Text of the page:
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October 30, 1981 - Image 18

Resource type:
Text
Publication:
The Detroit Jewish News, 1981-10-30

Disclaimer: Computer generated plain text may have errors. Read more about this.

THE DETROIT JEWISH NEWS

18 Friday, October 30, 1931

The Final Folly of AWACS

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On Tuesday, the eve of
the Senate vote on AWACS,
the New York Times
printed an editorial entitled
"The Final Folly of
AWACS":
President Reagan is down
to a single argument for
selling the AWACS. Foolish
or not, he contends, the deal
has to be honored to
enhance his influence
abroad. To which the only
reply is that rewarding folly
with political triumph im-
proves neither reputation
abroad nor policy-making
at home.
The folly is bipartisan
and deserves the Senate's
bipartisan rebuff. The dying
Carter Administration
promoted this deal and its
successors eagerly seized
the pretext of "new de-
velopments" to break a
previous Presidential com-
mitment. For Congress sold
the Saudis F-15s — whose
range and power are now to
be enhanced by missiles,
fuel tankers and AWACS —
only because the last
President promised they
would not be thus enhanced.
So much for the new
President's guarantees
about the conditions of sale.
But surely Mr. Reagan
has been chastened, it is
said, and does not have to
lose to learn from a mistake.
The signs are otherwise.
This confrontation re-
sults not from a single
error but from the Ad-
ministration's chronic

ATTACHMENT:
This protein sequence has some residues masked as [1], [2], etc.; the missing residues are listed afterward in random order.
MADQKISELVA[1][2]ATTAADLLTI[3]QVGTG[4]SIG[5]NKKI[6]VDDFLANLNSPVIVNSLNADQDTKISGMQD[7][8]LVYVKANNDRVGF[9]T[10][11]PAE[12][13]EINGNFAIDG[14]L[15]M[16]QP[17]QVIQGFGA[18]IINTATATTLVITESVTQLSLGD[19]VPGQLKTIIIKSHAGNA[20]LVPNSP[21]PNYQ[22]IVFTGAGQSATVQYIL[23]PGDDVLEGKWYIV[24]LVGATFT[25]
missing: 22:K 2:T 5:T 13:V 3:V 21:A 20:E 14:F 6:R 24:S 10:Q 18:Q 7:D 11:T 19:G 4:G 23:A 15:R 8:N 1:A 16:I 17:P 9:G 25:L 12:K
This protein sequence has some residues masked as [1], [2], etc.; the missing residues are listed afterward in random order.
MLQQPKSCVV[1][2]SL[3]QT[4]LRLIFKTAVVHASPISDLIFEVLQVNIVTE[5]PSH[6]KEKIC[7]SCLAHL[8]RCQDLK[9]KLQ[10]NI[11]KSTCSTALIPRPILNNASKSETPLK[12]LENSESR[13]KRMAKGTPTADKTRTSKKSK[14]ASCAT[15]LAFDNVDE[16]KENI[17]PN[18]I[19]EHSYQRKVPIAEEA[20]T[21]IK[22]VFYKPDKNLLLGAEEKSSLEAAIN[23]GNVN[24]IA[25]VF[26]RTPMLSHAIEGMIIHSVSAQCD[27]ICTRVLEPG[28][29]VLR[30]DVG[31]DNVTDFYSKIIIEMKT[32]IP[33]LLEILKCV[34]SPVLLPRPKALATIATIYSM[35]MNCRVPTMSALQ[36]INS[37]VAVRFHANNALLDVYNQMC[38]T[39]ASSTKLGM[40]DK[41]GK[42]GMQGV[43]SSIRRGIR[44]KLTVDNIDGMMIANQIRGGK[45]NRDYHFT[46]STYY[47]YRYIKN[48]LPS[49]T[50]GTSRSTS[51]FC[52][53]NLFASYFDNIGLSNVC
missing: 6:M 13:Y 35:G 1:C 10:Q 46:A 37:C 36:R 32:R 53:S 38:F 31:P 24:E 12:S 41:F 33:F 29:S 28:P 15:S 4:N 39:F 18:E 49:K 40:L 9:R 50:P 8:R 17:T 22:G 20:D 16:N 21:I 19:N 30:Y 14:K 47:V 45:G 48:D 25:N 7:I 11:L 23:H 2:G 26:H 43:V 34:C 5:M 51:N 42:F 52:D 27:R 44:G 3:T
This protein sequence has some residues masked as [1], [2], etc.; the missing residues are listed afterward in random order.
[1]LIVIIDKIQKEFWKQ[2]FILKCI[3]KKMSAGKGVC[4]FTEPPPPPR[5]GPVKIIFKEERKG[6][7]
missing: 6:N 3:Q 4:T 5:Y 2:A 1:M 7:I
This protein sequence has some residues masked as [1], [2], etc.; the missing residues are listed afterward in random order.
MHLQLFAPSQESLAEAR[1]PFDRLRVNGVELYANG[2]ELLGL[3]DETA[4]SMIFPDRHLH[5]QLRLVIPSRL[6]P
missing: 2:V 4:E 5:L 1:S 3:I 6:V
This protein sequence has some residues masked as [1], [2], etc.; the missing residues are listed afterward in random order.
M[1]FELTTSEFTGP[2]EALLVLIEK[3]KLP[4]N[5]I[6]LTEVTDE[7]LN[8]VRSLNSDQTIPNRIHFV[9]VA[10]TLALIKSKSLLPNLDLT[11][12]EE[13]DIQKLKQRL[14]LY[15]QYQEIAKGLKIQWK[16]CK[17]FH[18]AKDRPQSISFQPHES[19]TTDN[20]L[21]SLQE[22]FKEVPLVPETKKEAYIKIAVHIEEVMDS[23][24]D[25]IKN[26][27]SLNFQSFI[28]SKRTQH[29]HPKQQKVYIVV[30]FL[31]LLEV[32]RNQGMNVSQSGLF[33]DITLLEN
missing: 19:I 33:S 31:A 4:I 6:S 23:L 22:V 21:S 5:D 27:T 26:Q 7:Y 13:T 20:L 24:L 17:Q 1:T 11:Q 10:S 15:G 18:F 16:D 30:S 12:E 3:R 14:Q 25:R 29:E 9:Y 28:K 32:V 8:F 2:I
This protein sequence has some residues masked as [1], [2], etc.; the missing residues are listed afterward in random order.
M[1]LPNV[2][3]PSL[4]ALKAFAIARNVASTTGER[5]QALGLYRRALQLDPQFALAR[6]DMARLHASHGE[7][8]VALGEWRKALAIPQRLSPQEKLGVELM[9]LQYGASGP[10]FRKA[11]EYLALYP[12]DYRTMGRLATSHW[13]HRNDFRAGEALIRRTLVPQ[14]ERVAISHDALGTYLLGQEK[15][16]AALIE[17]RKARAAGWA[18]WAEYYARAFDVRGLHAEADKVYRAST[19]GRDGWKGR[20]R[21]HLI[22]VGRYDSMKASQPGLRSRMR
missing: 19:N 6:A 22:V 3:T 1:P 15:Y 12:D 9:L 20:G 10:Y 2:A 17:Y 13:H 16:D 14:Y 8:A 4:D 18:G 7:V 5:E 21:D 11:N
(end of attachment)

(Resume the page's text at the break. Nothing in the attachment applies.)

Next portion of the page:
failure to establish cohe-
rent foreign policies. It
dramatizes the Reagan
team's excessive reliance
on weapons as a substi-
tute for diplomacy. It
demonstrates a crucial
failure in consulting
Congress and the ab-
sence of sound foreign
policy coordination at
the White House.
If he finally prevails,
would Mr. Reagan shake up
his team and demand bet-
ter? Would he tell the
Saudis they have exacted
Washington's last tribute
until they find a kind word
for Camp David and use
their wealth to encourage
Palestinians to talk to Is-
rael? Hardly. He would
commend the team and join
America's Saudi traders in
celebrating victory over the
"Israeli lobby."
The President's ugliest
argument notwithstanding,
Israel is not the main issue.
At great cost, its security
will somehow be preserved.
What argues powerfully
against the deal is that it
nurtures a fantasy — Saudi
Arabia as a pillar of Ameri-
can strength. If that were
so, the AWACS would not
be such a frantic test of good
will. If that were so, the
Saudis would have com-
promised, to help the
President. If that were so,
the deal wouldn't even be
necessary; the American-
manned AWACS now flying
in Saudi Arabia would be
welcome indefinitely.
Saudi Arabia insists on
its own AWACS for the
same reason it will not
open itself to American
bases: precisely because

it fears the American em-
brace . But the Saudis
also resist America, and
not only because of Is-
rael. They know that the
United States represents
modernism, secularism
and democracy, all of
which challenge the vul-
nerable Saudi status quo.
The Saudis are a commer-
cial asset, not a strategic
partner. They will not re-
place Iran in war games or
Egypt in peace talks. Their
useful opportunism should
never be confused with al-
liance.

President's domain. But
why did Congress vote itself
this power of review if —
even against such obvious
error — it never meant to
use it?

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Most of Mr. Reagan's
supporters in Congress now
concede this. They argue
only against invading the

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